How Your Baby’s Teeth Develop
Tooth development begins in the womb. By 6 weeks into a woman’s pregnancy identifiable tooth buds begin to form in the foetus, and by 8 weeks the tooth buds of all the baby teeth have been established. At around 20 weeks, the permanent teeth begin to form. When baby is born, there are 20 baby teeth (also known as milk teeth, or deciduous teeth) hidden within the gums, ready to erupt, usually between the ages of 6 months and 3 years.
What Types Of Baby Teeth Are There?
There are three main types of teeth which will appear during the first three years of life. These are:
- Incisors – the front teeth located in the upper and lower jaws which have a thin, cutting edge. The upper and lower incisors come together like scissors to cut food.
- Canines – these are the pointy teeth on both sides of the upper and lower incisors. They are used to tear food.
- Molars – these teeth are at the back of the mouth and have broad, flat surfaces to grind food. There are two molars in each corner (quadrant) of the mouth, a ‘first molar’ and a ‘second molar’.
Teething AKA Tooth Eruption
The teething process can also be called ‘tooth eruption’ and refers to the action of the tooth breaking through the gums and into the mouth. During this process, the lower of each tooth type usually appears first and generally in a specific order – incisors, first molars, canines, second molars.
Generally speaking, tooth eruption takes approximately eight days which includes four days before and three days after the tooth appears. A teething cyst, which looks like a blue-grey bubble, may appear on the gum at the location the tooth is about to appear. A cyst such as this will heal without any treatment, but they can look quite alarming if you’ve never seen one before.
The Australian Dental Association also identify some other symptoms that may occur when a tooth is erupting. These include irritability, swollen and tender gums, sucking or chomping on toys, and pulling the ear that is on the same side as the erupting tooth. You can read more about this here . Not all babies will experience these symptoms. It is important to note that symptoms such as changes in sleep and eating patterns, rash, runny nose and diarrhoea do not generally occur as a result of teething and are, for the most part, signs of illness or infection.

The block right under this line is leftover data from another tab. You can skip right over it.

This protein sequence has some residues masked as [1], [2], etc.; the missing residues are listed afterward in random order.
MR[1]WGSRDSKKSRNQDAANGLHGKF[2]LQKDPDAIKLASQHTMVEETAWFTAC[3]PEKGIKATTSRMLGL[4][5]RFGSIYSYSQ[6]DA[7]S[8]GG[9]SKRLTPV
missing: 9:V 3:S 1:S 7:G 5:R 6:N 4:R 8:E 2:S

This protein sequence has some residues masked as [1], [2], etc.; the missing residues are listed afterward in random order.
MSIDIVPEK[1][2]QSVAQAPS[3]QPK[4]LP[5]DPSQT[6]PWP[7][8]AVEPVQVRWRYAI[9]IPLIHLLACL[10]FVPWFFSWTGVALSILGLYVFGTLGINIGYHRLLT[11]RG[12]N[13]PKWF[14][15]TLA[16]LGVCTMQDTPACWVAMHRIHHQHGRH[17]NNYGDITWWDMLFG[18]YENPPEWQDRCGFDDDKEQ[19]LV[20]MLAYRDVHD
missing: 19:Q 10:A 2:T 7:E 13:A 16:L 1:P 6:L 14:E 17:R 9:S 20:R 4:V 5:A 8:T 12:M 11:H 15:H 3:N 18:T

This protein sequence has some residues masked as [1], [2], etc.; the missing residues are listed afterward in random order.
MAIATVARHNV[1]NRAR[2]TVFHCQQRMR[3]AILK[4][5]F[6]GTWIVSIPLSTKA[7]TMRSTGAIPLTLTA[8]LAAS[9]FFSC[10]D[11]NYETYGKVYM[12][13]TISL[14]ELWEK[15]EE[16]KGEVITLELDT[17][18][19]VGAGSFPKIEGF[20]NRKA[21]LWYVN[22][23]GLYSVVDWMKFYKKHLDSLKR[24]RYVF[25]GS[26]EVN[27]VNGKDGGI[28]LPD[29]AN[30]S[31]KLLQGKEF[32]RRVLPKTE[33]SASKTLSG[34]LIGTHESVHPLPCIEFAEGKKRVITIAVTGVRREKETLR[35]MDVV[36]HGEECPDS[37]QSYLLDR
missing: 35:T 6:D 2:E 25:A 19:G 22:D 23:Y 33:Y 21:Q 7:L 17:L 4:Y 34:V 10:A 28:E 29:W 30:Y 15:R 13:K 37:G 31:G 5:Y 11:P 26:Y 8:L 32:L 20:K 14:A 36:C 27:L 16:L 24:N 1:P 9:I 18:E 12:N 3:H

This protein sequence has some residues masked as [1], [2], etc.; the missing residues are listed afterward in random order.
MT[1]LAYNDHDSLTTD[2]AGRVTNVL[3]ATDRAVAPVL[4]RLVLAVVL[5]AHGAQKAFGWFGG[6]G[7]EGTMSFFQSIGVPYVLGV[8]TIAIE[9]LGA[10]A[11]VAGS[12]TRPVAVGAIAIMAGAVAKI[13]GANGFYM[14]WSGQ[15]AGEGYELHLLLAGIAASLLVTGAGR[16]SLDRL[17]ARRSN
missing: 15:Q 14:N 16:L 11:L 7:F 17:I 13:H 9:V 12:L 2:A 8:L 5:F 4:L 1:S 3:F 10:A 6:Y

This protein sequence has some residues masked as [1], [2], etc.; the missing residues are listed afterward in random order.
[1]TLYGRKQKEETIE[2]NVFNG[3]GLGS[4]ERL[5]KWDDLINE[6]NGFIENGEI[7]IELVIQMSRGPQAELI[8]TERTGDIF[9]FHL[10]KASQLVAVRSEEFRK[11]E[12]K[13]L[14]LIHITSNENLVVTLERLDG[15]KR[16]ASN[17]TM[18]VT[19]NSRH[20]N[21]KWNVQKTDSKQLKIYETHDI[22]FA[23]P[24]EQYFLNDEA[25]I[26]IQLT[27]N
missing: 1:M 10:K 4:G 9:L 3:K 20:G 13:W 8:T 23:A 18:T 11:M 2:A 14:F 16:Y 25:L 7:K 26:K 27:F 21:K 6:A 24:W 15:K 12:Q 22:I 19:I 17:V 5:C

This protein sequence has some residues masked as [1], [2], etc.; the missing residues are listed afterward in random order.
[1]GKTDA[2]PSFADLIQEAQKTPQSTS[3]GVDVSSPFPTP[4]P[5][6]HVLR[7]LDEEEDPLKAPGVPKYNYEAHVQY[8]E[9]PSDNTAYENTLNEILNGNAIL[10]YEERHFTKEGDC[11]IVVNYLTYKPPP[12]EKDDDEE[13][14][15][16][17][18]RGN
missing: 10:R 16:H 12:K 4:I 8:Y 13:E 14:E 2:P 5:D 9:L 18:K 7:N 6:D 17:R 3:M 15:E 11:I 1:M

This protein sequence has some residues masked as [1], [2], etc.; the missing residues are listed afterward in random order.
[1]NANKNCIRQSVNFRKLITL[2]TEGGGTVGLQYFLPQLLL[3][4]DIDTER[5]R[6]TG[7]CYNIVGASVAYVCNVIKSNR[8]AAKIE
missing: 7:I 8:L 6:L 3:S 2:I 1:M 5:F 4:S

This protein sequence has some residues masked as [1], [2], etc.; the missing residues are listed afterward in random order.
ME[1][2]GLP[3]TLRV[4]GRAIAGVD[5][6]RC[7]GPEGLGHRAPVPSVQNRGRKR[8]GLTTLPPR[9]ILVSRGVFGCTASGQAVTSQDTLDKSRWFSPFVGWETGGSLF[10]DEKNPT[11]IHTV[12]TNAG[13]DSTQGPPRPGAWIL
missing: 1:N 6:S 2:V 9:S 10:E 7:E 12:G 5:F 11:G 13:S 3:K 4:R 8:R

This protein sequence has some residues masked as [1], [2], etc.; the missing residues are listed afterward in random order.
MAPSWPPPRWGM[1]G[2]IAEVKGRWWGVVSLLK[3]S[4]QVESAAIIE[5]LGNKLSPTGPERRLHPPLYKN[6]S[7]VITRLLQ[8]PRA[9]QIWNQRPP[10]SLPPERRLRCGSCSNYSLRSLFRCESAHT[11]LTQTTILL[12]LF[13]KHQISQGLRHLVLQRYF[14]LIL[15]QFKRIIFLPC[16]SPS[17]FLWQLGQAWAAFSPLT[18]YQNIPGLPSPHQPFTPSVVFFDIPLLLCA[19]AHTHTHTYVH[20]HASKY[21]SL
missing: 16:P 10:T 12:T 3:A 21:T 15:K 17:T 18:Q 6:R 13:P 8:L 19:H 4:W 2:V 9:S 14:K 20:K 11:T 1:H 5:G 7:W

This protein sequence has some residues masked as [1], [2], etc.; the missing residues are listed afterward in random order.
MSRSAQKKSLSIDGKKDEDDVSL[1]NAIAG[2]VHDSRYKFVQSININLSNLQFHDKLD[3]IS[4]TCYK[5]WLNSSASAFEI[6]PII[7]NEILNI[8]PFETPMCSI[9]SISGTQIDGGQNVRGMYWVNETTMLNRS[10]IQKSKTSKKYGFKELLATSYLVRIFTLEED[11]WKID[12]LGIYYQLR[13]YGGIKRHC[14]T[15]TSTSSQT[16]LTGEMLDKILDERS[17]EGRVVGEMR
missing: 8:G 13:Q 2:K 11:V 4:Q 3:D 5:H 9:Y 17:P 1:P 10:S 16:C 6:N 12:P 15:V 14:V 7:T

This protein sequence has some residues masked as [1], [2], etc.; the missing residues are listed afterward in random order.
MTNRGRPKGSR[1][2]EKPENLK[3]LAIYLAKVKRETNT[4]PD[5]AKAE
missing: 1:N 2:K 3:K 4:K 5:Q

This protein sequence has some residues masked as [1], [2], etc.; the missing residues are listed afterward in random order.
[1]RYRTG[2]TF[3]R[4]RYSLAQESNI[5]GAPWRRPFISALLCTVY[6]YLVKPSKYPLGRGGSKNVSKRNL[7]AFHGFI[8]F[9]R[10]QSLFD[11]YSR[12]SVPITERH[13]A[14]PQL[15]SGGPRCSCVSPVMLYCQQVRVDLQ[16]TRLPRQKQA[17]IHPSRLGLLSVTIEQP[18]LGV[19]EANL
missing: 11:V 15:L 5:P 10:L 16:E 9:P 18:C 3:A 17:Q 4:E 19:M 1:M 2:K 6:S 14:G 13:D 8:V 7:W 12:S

Managing The Teething Process
Some tips for managing the sore gums of your little one include:
- Massage – use clean fingers or a soft, wet cloth.
- Chilled (not frozen) teething rings. These can help to reduce inflammation and relieve discomfort.
- Unsweetened teething rusks or sugar-free teething biscuits (only for infants over 6 months).
- Pain relieving medication such as paracetamol. Ibuprofen can cause nasty reactions in some children.
- Dry the drool to avoid skin irritation.
There are other treatment options available for bubs: however some of these are best used with caution or not at all. The ACCC recently issued a product safety statement about the amber teething necklaces, warning of possible choking and strangulation hazards. It advised parents to consider other less risky methods of providing relief from teething.
Many people turn to teething gels to soothe their little one’s woes. Common teething gel formulations contain 8.7–9.0 per cent of the ingredient choline salicylate. Salicylate is related to aspirin which can have adverse effects on children. Some teething gels also contain benzocaine which is also not recommended for babies. You can read more about the effects of teething gel here.
Your Baby’s First Appointment
Once baby’s teeth begin to appear, it is advised that they have their first dental visit between 6 and 12 months. Here at CDG, we love meeting your little ones and are available to offer advice and assistance with any issues you have, including those related to teething.